I’ve been under the weather for nearly the whole month! That’s gotta be a new record.
First, it started out as some sort of cold/flu bug, then my allergy-induced asthma kicked in overtime and stretched it out. Normally the asthma isn’t a big deal, and I used to be able to keep it in check with an over-the-counter inhaler. Unfortunately, all OTC inhalers containing chlorofluorocarbon propellants were taken off the market on December 31, 2011. Apparently, a few years ago, some green eco-friendly legislation was passed by Congress to ban CFCs because they make the hole in the ozone layer bigger, and the clock ran out on December 31 for Primatene Mist.
Anyway, that means I now have to visit a doctor and get on a prescription regimen if I want to feel like my old self again. That’ll cost me $150 if I go to one of the local clinics. We’ve been eating ramen noodles and pretzels for most of the month because my wife got screwed out of her January teaching hours at the last minute by her pointy headed boss, and my earnings alone are barely enough to keep the bills paid. I don’t have $150. In comparison, a Primatene Mist refill only cost me $18 at the local grocery store back when it was available. That was nice while it lasted.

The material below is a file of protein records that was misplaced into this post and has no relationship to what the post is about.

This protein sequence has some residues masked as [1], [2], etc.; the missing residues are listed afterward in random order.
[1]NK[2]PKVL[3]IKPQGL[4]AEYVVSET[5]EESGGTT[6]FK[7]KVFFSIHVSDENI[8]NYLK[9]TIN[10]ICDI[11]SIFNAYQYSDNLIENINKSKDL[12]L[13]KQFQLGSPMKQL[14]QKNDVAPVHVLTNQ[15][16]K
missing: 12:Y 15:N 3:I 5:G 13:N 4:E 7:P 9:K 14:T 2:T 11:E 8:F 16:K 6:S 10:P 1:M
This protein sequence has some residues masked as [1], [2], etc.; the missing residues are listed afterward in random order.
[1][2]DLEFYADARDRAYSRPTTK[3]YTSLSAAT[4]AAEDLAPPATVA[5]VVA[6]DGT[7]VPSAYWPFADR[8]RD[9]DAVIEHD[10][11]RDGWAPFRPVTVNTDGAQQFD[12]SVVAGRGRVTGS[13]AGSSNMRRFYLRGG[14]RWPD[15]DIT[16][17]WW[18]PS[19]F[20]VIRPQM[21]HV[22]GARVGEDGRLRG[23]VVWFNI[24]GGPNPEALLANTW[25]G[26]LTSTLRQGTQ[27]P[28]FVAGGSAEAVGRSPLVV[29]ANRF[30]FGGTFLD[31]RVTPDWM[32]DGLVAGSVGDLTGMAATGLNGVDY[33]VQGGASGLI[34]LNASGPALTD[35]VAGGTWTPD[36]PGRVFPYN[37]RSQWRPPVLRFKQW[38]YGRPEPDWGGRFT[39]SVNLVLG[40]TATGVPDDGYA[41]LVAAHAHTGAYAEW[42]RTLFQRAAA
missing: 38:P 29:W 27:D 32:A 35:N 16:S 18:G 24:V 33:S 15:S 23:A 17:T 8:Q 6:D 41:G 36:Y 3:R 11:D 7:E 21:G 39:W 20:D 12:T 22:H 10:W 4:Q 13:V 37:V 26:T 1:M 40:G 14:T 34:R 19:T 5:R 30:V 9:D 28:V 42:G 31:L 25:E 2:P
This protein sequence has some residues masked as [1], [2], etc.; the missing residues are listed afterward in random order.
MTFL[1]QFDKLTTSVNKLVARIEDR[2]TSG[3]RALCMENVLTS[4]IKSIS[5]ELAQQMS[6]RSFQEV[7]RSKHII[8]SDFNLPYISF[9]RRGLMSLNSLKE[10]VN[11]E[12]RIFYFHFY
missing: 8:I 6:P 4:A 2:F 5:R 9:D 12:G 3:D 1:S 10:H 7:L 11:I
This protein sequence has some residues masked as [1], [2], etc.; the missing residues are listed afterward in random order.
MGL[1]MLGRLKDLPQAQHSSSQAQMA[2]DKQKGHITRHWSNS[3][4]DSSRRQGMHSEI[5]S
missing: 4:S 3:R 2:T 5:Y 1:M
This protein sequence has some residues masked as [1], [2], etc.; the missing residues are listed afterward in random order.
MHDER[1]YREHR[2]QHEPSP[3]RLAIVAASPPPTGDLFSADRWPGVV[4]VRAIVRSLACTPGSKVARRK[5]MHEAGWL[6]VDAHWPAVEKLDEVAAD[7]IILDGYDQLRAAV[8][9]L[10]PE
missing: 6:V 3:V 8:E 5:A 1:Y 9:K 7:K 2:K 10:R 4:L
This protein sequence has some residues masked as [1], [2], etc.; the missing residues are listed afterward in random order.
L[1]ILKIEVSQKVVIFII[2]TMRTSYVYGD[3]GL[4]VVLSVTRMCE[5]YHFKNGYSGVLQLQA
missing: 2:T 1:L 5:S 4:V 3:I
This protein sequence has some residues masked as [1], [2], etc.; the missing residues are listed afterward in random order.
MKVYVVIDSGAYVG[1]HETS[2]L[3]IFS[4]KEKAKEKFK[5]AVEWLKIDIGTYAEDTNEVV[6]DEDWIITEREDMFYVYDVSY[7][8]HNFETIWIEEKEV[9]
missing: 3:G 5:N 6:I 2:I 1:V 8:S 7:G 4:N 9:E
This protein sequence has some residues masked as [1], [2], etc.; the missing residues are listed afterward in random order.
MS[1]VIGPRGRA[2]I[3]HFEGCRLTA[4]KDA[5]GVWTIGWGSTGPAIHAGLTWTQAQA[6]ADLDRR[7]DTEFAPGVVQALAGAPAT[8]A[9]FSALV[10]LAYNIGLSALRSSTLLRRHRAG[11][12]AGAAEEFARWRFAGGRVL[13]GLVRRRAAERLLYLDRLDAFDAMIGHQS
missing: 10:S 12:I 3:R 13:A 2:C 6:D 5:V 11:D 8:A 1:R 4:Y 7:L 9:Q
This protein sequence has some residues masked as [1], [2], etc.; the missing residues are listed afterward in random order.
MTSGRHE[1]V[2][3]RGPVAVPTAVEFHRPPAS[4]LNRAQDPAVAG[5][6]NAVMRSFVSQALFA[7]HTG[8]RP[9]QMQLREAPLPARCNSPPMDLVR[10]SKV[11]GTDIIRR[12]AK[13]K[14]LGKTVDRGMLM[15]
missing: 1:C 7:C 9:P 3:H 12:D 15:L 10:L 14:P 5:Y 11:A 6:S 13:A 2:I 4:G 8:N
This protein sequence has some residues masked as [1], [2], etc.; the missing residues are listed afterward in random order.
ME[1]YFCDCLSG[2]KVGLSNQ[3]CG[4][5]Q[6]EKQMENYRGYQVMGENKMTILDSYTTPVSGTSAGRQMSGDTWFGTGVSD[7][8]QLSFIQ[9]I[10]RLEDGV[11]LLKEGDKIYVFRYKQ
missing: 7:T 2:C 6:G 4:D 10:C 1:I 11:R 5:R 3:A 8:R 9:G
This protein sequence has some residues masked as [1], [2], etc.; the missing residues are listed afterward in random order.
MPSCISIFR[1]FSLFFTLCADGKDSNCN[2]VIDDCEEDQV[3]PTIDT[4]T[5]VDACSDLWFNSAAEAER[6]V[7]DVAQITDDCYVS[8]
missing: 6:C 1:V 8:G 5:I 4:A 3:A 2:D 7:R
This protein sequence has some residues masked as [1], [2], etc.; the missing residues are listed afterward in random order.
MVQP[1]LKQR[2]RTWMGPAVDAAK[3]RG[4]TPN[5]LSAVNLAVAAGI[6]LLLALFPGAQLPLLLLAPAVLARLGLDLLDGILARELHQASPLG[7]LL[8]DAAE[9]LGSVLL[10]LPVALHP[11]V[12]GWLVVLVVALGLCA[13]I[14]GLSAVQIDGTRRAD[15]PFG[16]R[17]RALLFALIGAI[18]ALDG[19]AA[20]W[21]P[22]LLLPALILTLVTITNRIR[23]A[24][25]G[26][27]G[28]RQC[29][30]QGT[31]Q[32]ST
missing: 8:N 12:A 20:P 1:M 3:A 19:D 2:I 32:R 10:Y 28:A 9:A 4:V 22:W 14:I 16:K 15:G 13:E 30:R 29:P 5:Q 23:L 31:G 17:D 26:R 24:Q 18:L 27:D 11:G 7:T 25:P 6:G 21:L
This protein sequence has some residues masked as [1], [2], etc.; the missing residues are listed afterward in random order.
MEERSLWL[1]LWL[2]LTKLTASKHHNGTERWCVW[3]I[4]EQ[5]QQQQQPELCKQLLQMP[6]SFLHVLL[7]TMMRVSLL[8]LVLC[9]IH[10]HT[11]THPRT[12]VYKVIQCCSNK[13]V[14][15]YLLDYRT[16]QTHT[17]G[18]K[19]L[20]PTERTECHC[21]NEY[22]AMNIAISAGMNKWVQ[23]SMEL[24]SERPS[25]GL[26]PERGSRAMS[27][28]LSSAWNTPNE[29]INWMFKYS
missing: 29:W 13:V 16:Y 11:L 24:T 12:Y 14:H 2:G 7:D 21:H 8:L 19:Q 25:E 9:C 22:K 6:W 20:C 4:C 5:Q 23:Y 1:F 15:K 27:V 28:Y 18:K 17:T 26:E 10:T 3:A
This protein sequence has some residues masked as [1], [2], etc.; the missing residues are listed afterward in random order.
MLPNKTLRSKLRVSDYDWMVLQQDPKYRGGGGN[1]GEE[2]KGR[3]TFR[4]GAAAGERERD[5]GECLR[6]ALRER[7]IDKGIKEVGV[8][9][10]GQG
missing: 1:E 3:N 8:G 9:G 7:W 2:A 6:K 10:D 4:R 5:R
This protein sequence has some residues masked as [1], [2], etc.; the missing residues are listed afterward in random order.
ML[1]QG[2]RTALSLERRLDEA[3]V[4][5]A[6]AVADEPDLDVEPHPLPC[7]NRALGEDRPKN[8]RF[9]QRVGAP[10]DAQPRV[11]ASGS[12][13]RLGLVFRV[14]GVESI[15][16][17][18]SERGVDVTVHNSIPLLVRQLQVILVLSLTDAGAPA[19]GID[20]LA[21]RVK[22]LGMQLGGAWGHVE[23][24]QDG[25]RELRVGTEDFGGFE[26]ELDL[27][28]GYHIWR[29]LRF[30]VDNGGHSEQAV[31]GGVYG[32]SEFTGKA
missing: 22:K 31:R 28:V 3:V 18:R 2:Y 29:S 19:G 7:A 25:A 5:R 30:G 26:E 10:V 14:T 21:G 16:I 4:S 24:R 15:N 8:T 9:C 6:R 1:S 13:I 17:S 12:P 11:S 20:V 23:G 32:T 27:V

I’ve had to improvise by substituting the Primatene tablets, which are still available. Unfortunately, the reason I was using the inhaler in the first place is because it was faster-acting, more effective, and didn’t have the side effects that the tablets do. The ephedrine (the bronchodilator component) in the tablets is a stimulant that also wires me like caffeine, and the guaifenesin (the expectorant component) makes me pee like a racehorse every 45-60 minutes. So, between the overstimulation and the full bladder, my sleeping patterns are out of whack.
In addition to that, the 20-plus minutes it takes for the tablets to kick in and their relatively short half life means they’re just not an adequate substitute for a fast-acting inhaler if an actual attack occurs, and I’d just as soon avoid an expensive trip to the emergency room, which also means I have to use them prophylactically instead of only when I need them. It’s not an ideal treatment regimen by any stretch, but it’ll have to do until I can afford to see the doctor.
I guess nobody told our politicians that sunburned Antarctic penguins aren’t a voting constituency! 😆